How Much Does a Website Redesign Cost?
Your website is the most important marketing tool you have.
It's the hub of your inbound marketing strategy and it's the number one thing your prospects want to explore before making a purchase.
Now that most businesses understand the value of inbound marketing, business websites overall are getting better. They're faster, sleeker, mobile-friendly, and more useful -- which is great for the consumer, but makes the job of a marketer that much harder.
In this environment, we're all forced to step our game up if we want to stand out from our competitors, which leads us to the inevitable project all modern businesses will face at one point or another -- a website redesign.
The cost of a website redesign can vary tremendously from as low as a few hundred dollars if you do it yourself to millions of dollars for an advanced, custom-built website.
Since businesses often have no idea how much they should pay for a website redesign and what to expect for their money, we've decided to answer that question once and for all.
Not sure if you actually need a website redesign? Submit your site for the chance to appear on our upcoming live website critique, Website Throwdown, and we'll tear apart your design, UX, content, and more!
The Cost of Doing Your Own Website Redesign
Building or redesigning a website yourself is the cheapest option. It can range anywhere from a few hundred dollars to $3,000 or more.
The real cost of doing a website redesign yourself is the time and hassle required. Generally speaking, the less money you spend, the more time and hassle you can expect to deal with to get the site how you want it -- and it still won't be exactly how you want it because custom work requires the ability to code.
New startups with limited budgets will have to start small. ThemeForest offers tons of affordable website themes (especially for WordPress) to choose from that usually cost around $30 to $100.
Functionality, performance, and ease-of-use from those themes vary widely. Be sure to look for a theme that's received a lot of positive reviews, has a strong track record, and allows you to make edits without any technical skill.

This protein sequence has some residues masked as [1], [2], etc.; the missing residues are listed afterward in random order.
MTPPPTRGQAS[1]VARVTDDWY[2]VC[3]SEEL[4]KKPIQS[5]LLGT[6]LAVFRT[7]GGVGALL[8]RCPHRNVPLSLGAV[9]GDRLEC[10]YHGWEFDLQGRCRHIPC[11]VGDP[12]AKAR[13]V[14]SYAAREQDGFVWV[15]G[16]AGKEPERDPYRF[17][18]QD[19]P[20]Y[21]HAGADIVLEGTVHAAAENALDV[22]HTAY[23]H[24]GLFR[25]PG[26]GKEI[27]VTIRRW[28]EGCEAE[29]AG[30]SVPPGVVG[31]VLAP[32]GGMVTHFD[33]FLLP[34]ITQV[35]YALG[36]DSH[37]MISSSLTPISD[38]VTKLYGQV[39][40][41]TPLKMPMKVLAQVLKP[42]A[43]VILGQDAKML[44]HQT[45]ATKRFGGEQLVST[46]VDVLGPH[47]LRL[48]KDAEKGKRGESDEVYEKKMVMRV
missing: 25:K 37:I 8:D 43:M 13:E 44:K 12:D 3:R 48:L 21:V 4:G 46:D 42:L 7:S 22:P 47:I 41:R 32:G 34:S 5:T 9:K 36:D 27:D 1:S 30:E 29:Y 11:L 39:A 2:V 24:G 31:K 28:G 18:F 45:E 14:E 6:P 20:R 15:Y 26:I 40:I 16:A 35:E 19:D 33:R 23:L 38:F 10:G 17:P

Another popular option is the Genesis Framework by StudioPress. The Genesis Framework is essentially the back-end of your website that you install on WordPress, allowing you to create content and edit the visual features of your theme with ease. Once you've installed the framework, you'll install a theme, which is basically the aesthetic design of your website.
Their framework is a huge step up from the average, lower-priced theme on the market. Their themes look great, they're mobile-friendly, optimized for search engines, and easy to use. Take a look at their themes here -- a lot of them will look familiar because tons of websites use them. The framework + theme ranges from $100 to $130.
However, if you're willing to spend a little bit more, and you want to use HubSpot's marketing software, there's an even better option.
We recommend using HubSpot's Website Platform, which costs $300 per month. They have many customizable themes to choose from or you can build one from scratch using their drag-and-drop builder.
Their Website Platform has everything you need built-in, from SEO to content management. Then you can also hire a developer later to add more custom features or to tweak the design however you want.
Our website runs on the HubSpot's Website Platform and we absolutely love it!
The Cost of Hiring a Freelancer for a Website Redesign
The next level up is hiring a freelance designer to do your website redesign. A good designer is going to charge anywhere from $2,000 to $5,000 for a simple website and upwards of $10,000 to $15,000 for a bigger website with more custom design features.
These are just general numbers, and they will vary depending on the experience of your designer and your project details.
When working with a freelancer, you can expect a design that looks amazing and functions well without any glaring flaws. They will likely take your ideas, come up with a few mock-ups for you to consider, and then they'll build off of the one you like best.